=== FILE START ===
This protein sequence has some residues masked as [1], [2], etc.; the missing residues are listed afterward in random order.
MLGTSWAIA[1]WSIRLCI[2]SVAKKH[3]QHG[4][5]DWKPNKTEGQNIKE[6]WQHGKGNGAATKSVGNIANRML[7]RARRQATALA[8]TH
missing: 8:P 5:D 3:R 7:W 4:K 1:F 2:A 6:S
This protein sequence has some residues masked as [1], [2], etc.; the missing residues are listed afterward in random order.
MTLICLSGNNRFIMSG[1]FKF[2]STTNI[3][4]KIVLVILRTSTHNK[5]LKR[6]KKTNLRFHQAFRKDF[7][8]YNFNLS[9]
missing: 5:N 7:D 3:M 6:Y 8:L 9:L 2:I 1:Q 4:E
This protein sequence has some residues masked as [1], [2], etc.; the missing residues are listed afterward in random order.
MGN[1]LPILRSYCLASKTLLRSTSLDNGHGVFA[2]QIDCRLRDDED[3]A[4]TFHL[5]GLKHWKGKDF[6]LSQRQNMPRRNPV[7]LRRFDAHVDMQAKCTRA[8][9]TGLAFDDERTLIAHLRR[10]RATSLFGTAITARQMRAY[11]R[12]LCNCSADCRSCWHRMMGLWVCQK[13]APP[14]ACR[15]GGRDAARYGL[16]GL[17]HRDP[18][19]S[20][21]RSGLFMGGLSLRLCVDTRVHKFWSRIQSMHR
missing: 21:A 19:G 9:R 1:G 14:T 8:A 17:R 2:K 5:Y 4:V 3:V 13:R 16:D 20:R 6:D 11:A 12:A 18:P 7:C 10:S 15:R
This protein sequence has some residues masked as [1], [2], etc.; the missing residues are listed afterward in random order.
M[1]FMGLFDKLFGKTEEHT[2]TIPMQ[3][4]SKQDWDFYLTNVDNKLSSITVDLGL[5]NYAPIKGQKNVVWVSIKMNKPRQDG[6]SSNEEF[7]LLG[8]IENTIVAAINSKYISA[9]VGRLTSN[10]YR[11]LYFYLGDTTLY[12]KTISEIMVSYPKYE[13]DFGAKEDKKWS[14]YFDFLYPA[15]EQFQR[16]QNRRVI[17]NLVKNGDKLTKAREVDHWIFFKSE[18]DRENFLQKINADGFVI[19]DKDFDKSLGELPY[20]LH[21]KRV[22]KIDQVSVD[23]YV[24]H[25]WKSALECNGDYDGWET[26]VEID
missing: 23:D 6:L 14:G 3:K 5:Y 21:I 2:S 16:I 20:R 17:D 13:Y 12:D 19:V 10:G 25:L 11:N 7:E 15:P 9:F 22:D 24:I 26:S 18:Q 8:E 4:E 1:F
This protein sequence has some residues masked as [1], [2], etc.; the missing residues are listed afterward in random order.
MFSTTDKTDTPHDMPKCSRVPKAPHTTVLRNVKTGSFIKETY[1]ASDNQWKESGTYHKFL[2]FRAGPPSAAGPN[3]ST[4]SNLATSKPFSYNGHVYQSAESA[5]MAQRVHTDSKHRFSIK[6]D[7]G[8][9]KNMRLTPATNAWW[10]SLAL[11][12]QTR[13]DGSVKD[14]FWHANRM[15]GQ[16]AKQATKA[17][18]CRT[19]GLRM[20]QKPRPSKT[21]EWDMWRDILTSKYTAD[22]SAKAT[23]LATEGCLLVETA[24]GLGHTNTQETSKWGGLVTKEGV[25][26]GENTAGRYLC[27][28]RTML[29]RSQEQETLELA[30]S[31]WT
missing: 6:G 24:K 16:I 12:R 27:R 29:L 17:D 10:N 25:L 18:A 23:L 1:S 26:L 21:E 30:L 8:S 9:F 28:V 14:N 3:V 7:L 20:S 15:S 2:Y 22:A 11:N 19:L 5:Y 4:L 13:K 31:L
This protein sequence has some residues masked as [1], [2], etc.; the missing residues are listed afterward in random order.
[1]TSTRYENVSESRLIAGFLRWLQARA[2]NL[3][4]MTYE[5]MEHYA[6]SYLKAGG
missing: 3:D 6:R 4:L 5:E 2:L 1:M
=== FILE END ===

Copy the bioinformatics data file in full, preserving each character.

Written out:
This protein sequence has some residues masked as [1], [2], etc.; the missing residues are listed afterward in random order.
MLGTSWAIA[1]WSIRLCI[2]SVAKKH[3]QHG[4][5]DWKPNKTEGQNIKE[6]WQHGKGNGAATKSVGNIANRML[7]RARRQATALA[8]TH
missing: 8:P 5:D 3:R 7:W 4:K 1:F 2:A 6:S
This protein sequence has some residues masked as [1], [2], etc.; the missing residues are listed afterward in random order.
MTLICLSGNNRFIMSG[1]FKF[2]STTNI[3][4]KIVLVILRTSTHNK[5]LKR[6]KKTNLRFHQAFRKDF[7][8]YNFNLS[9]
missing: 5:N 7:D 3:M 6:Y 8:L 9:L 2:I 1:Q 4:E
This protein sequence has some residues masked as [1], [2], etc.; the missing residues are listed afterward in random order.
MGN[1]LPILRSYCLASKTLLRSTSLDNGHGVFA[2]QIDCRLRDDED[3]A[4]TFHL[5]GLKHWKGKDF[6]LSQRQNMPRRNPV[7]LRRFDAHVDMQAKCTRA[8][9]TGLAFDDERTLIAHLRR[10]RATSLFGTAITARQMRAY[11]R[12]LCNCSADCRSCWHRMMGLWVCQK[13]APP[14]ACR[15]GGRDAARYGL[16]GL[17]HRDP[18][19]S[20][21]RSGLFMGGLSLRLCVDTRVHKFWSRIQSMHR
missing: 21:A 19:G 9:R 1:G 14:T 8:A 17:R 2:K 5:Y 4:V 3:V 13:R 16:D 20:R 6:D 11:A 12:A 18:P 7:C 10:S 15:R
This protein sequence has some residues masked as [1], [2], etc.; the missing residues are listed afterward in random order.
M[1]FMGLFDKLFGKTEEHT[2]TIPMQ[3][4]SKQDWDFYLTNVDNKLSSITVDLGL[5]NYAPIKGQKNVVWVSIKMNKPRQDG[6]SSNEEF[7]LLG[8]IENTIVAAINSKYISA[9]VGRLTSN[10]YR[11]LYFYLGDTTLY[12]KTISEIMVSYPKYE[13]DFGAKEDKKWS[14]YFDFLYPA[15]EQFQR[16]QNRRVI[17]NLVKNGDKLTKAREVDHWIFFKSE[18]DRENFLQKINADGFVI[19]DKDFDKSLGELPY[20]LH[21]KRV[22]KIDQVSVD[23]YV[24]H[25]WKSALECNGDYDGWET[26]VEID
missing: 23:D 6:L 14:G 3:K 5:Y 21:I 2:S 16:I 20:R 17:D 13:Y 12:D 19:V 10:G 25:L 11:N 7:E 15:P 9:F 22:D 24:I 26:S 18:Q 8:E 4:E 1:F
This protein sequence has some residues masked as [1], [2], etc.; the missing residues are listed afterward in random order.
MFSTTDKTDTPHDMPKCSRVPKAPHTTVLRNVKTGSFIKETY[1]ASDNQWKESGTYHKFL[2]FRAGPPSAAGPN[3]ST[4]SNLATSKPFSYNGHVYQSAESA[5]MAQRVHTDSKHRFSIK[6]D[7]G[8][9]KNMRLTPATNAWW[10]SLAL[11][12]QTR[13]DGSVKD[14]FWHANRM[15]GQ[16]AKQATKA[17][18]CRT[19]GLRM[20]QKPRPSKT[21]EWDMWRDILTSKYTAD[22]SAKAT[23]LATEGCLLVETA[24]GLGHTNTQETSKWGGLVTKEGV[25][26]GENTAGRYLC[27][28]RTML[29]RSQEQETLELA[30]S[31]WT
missing: 6:G 24:K 16:I 12:R 27:R 29:L 17:D 10:N 25:L 18:A 23:L 1:S 26:L 21:E 30:L 8:S 9:F 28:V 14:N 3:V 7:L 20:S 15:S 2:Y 22:A 11:N 19:L 5:Y 4:L 13:K 31:L
This protein sequence has some residues masked as [1], [2], etc.; the missing residues are listed afterward in random order.
[1]TSTRYENVSESRLIAGFLRWLQARA[2]NL[3][4]MTYE[5]MEHYA[6]SYLKAGG
missing: 3:D 6:R 4:L 5:E 2:L 1:M